Dec 14 (Reuters) - Wall Street stocks dropped on Wednesday, while Treasury yields were flat and the dollar volatile, after the U.S. Federal Reserve announced that it would raise interest rates by half a percentage point but projected additional increases by the end of 2023, a rise in unemployment and a near stalling of economic growth.
"The inflation data received so far in October and November show a welcome reduction...but it will take substantially more evidence to give confidence inflation is on a sustained downward path," Fed Chair Jerome Powell said in a press conference.
The U.S. consumer price index increased 0.1% last month, 0.2 percentage point slower than economists had expected. In the 12 months through November, headline CPI climbed 7.1% - its slowest pace in about a year. U.S. import prices also fell for a fifth straight month in November. And British inflation also moderated more than anticipated in November, data on Wednesday showed.
The Dow Jones Industrial Average (.DJI) finished down 0.4%, the S&P 500 (.SPX) lost 0.6%, and the Nasdaq Composite (.IXIC) dropped 0.76%. The MSCI All World stock index (.MIWD00000PUS) fell 0.2%.
"The Fed is taking away the punchbowl just as the party was getting started," Chris Zaccarelli, chief investment officer for Independent Advisor Alliance in Charlotte, said in an email.
"Despite a lower-than-expected CPI inflation report yesterday, the Fed’s statement today signals that they are going to be even more restrictive than they had previously indicated."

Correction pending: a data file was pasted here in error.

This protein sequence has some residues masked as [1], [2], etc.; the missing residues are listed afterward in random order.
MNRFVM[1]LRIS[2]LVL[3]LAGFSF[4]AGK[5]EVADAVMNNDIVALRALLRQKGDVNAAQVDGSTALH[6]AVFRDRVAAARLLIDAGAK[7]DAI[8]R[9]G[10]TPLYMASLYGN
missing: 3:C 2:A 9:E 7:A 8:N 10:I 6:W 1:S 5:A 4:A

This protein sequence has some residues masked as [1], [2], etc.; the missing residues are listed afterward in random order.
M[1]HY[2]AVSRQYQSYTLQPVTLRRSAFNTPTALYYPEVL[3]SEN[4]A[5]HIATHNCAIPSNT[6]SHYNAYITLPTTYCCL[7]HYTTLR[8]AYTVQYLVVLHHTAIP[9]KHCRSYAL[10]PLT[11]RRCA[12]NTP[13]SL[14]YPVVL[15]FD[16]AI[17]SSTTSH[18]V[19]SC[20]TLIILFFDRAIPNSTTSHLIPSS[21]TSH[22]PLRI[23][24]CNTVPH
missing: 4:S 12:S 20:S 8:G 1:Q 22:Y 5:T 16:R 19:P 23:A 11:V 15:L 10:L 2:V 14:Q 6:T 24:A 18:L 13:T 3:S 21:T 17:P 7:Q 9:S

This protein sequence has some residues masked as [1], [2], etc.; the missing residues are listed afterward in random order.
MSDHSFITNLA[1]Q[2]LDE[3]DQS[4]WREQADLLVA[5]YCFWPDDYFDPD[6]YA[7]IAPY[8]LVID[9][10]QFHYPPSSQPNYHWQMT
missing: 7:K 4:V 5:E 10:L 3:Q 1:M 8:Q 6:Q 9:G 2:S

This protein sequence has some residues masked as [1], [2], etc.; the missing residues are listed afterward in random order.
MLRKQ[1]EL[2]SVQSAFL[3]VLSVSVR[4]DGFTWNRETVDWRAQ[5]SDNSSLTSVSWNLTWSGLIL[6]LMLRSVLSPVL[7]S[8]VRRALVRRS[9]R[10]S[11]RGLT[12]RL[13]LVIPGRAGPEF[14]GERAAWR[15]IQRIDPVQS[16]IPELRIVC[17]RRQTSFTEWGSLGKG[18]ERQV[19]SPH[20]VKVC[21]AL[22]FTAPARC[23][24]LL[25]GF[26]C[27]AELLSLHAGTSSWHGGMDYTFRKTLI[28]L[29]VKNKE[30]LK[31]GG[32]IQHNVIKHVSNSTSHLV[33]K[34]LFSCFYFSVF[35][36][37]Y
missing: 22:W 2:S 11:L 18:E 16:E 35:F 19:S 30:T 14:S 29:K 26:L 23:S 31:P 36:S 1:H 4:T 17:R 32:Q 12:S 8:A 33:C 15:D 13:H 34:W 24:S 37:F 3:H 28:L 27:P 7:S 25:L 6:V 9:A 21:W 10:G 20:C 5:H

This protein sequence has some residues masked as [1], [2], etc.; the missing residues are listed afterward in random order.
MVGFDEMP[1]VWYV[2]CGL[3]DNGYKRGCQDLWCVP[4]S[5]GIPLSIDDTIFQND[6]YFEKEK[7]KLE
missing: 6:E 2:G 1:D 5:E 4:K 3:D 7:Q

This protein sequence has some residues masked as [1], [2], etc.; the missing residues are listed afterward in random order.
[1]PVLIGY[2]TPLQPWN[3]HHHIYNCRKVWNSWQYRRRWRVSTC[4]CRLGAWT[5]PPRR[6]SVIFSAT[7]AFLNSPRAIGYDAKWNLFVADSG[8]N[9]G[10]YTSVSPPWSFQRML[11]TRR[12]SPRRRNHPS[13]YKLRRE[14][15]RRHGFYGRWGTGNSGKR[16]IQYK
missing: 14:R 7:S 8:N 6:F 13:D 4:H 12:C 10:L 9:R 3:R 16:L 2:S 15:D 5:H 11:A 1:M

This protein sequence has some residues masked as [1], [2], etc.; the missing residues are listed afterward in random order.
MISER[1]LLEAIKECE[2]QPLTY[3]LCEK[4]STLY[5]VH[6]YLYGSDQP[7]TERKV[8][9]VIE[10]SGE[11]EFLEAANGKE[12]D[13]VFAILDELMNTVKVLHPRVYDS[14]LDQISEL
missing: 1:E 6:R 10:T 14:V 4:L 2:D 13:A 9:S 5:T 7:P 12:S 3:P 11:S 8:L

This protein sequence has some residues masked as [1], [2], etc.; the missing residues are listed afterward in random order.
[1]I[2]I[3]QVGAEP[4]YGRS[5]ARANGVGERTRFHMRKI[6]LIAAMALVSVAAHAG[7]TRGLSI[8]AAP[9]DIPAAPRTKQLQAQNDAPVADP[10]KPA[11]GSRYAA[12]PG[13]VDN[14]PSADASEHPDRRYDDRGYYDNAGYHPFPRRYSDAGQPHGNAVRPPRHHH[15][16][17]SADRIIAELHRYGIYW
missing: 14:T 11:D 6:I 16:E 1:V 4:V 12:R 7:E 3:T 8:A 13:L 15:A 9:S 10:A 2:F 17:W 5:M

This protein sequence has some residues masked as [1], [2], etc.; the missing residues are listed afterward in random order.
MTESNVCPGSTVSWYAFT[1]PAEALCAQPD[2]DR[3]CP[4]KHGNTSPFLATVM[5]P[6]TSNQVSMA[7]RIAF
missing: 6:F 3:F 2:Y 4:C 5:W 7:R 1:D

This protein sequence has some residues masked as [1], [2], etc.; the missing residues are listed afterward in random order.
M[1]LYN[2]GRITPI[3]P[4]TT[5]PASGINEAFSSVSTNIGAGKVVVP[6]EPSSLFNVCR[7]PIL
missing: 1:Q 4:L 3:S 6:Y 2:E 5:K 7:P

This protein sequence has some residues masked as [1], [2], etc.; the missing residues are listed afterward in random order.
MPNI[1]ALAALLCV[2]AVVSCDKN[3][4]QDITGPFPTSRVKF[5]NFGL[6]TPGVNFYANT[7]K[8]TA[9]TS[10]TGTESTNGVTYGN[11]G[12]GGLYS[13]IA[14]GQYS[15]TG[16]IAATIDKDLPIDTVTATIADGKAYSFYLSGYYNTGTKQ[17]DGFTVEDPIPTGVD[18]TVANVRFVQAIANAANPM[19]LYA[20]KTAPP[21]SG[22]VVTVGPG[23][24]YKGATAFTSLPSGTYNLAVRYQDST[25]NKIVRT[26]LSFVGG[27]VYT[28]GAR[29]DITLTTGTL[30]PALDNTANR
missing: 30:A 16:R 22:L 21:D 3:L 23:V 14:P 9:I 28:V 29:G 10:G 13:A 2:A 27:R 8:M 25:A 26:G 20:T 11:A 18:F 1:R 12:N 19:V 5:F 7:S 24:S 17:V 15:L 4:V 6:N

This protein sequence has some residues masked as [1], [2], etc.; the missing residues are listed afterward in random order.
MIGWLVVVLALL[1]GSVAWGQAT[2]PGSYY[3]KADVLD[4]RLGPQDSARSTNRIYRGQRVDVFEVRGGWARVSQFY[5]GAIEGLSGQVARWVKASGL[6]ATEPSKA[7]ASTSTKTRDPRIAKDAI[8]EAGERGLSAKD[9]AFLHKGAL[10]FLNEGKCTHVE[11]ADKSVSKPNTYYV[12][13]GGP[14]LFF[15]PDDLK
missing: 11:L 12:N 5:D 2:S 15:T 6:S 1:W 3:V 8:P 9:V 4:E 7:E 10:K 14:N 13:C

While the dollar index initially jumped on the Fed news, trading was choppy and was last down nearly 0.5% on the day. The euro was up 0.44% to $1.0677, the Japanese yen strengthened 0.19% versus the greenback and Sterling was last trading at $1.2425, up 0.57% on the day.
European stocks were flat, with the continent-wide Stoxx 600 (.STOXX) down 0.02% after rising 1.3% in the previous session.
In Asia, MSCI's broadest index of Asia-Pacific shares outside Japan (.MIAPJ0000PUS) rose nearly 1%, with easing Chinese COVID-19 curbs boosting sentiment.
"The expected 50 basis point hike in rates is not what is causing the sell-off in the market," Quincy Krosby, Chief Global Strategist for LPL Financial in Charlottesville, said in an email. "Rather it is dot plot expectations that the Fed will hold rates throughout 2023, and not begin rate cuts until 2024."
U.S. Treasury yields were little changed to slightly lower in choppy trading after the Fed news. The yield on benchmark 10-year U.S. Treasuries rose 2 basis points to 3.481% after tumbling 11 basis points on Tuesday.
OIL POWERS HIGHER
In commodities, oil settled up more than $2 a barrel after OPEC and the International Energy Agency (IEA) forecast a rebound in demand over the course of next year and as U.S. interest rate hikes are expected to ease further alongside slowing inflation.
U.S. crude settled up $1.94 at $77.28 per barrel and Brent finished $2.02 higher at $82.70 per barrel.
Expectations for a less aggressive monetary policy by the Fed also helped gold prices hold above the $1,800 per ounce pivot. Spot gold dropped 0.2% to $1,807.65 an ounce.
Bitcoin was flat at around $17,774 following the arrest of FTX exchange founder Sam Bankman-Fried, who was accused by U.S. prosecutors of fraud.
Reporting by Lawrence Delevingne in Boston, Harry Robertson in London and Tom Westbrook in Singapore. Editing by Arun Koyyur, Jonathan Oatis, Richard Chang, Sandra Maler and Marguerita Choy